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How Evolutionary Is Schumpeter'S Theory Of Economic Development?

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  • Ulrich Witt

Abstract

The generic features of an evolutionary theory which are identified in the conceptional discussion of the present paper can be shown to be present already in Schumpeter's 1912 work, The Theory of Economic Development . None the less, it is argued that Schumpeter fell short of a level of generality by which he would have succeeded in providing a true foundation for evolutionary economics. The reason is his eagerness--very clearly visible in the "lost" seventh chapter--to align his theory with the economic reasoning of contemporary "pure" economic theory that was moulded in an equilibrium-oriented heuristic and the methodology of comparative statics. Schumpeter's conception--which, in opposing the idea of borrowing from Darwinian thought, he called "development"--is rather a special theory of the unsteady capitalist growth process passing through booms and crises. Throughout all of Schumpeter's writings the notion of development is therefore closely related to the business cycle phenomenon. The paper argues that this special framing implies not only some arbitrary hypotheses which are difficult to accept in an evolutionary interpretation, but also some limitations in his understanding of (what he refused to call) economic evolution, particularly with respect to its driving forces.

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Bibliographic Info

Article provided by Taylor & Francis Journals in its journal Industry and Innovation.

Volume (Year): 9 (2002)
Issue (Month): 1-2 ()
Pages: 7-22

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Handle: RePEc:taf:indinn:v:9:y:2002:i:1-2:p:7-22

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Cited by:
  1. Jonathan Levie & Erkko Autio, 2008. "A theoretical grounding and test of the GEM model," Small Business Economics, Springer, vol. 31(3), pages 235-263, October.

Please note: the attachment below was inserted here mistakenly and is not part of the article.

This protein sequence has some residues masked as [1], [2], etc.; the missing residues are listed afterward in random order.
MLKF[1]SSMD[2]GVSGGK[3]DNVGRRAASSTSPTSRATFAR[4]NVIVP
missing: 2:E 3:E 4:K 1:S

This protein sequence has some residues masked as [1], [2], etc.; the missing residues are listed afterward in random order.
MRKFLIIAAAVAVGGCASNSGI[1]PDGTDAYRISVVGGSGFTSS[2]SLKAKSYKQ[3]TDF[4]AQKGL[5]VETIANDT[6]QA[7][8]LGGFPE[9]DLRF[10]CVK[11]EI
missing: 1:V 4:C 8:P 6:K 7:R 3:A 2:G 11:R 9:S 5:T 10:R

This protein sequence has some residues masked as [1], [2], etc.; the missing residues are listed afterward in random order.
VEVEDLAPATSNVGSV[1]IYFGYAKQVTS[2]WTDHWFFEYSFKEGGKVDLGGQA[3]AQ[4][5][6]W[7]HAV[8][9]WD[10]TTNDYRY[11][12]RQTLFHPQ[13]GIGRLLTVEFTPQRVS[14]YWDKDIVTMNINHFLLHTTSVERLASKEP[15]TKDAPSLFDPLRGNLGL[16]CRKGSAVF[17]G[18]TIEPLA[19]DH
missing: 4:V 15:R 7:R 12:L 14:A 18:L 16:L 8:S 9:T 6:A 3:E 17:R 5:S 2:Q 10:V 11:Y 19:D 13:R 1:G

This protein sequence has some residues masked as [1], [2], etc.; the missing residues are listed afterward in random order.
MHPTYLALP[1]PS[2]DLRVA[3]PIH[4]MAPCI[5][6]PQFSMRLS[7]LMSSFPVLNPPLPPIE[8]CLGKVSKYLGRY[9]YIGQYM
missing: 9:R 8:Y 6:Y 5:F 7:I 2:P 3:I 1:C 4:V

2. Alexander Frenzel Baudisch, 2006. "Functional Demand Satiation and Industrial Dynamcis - The Emergence of the Global Value Chain for the U.S. Footwear Industry," DRUID Working Papers 06-03, DRUID, Copenhagen Business School, Department of Industrial Economics and Strategy/Aalborg University, Department of Business Studies.
  3. Heshmati, Almas & Lenz-Cesar, Flávio, 2013. "Determinants and Policy Simulation of Firms Cooperation in Innovation," IZA Discussion Papers 7487, Institute for the Study of Labor (IZA).
  4. Christian Schubert, 2009. "Welfare Creation and Destruction in a Schumpeterian World," Papers on Economics and Evolution 2009-14, Max Planck Institute of Economics, Evolutionary Economics Group.
  5. Andreas Chai, 2012. "Consumer Specialization and the Demand for Novelty: a Reconsideration of the Links and Implications for Studying Fashion Cycles in Tourism," Journal of Economics and Statistics (Jahrbuecher fuer Nationaloekonomie und Statistik), Justus-Liebig University Giessen, Department of Statistics and Economics, vol. 232(6), pages 678-701, November.
  6. Geoffrey Hodgson, 2007. "Taxonomizing the Relationship Between Biology and Economics: A Very Long Engagement," Journal of Bioeconomics, Springer, vol. 9(2), pages 169-185, August.
  7. Guido Buenstorf, 2006. "Perception and pursuit of entrepreneurial opportunities: an evolutionary economics perspective," Papers on Economics and Evolution 2006-01, Max Planck Institute of Economics, Evolutionary Economics Group.
  8. Oyelaran-Oyeyinka, Banji & Barclay, Lou Anne, 2003. "Systems of Innovation and Human Capital in African Development," UNU-INTECH Discussion Paper Series 2, United Nations University - INTECH.
  9. Guido Buenstorf, 2007. "Creation and Pursuit of Entrepreneurial Opportunities: An Evolutionary Economics Perspective," Small Business Economics, Springer, vol. 28(4), pages 323-337, April.

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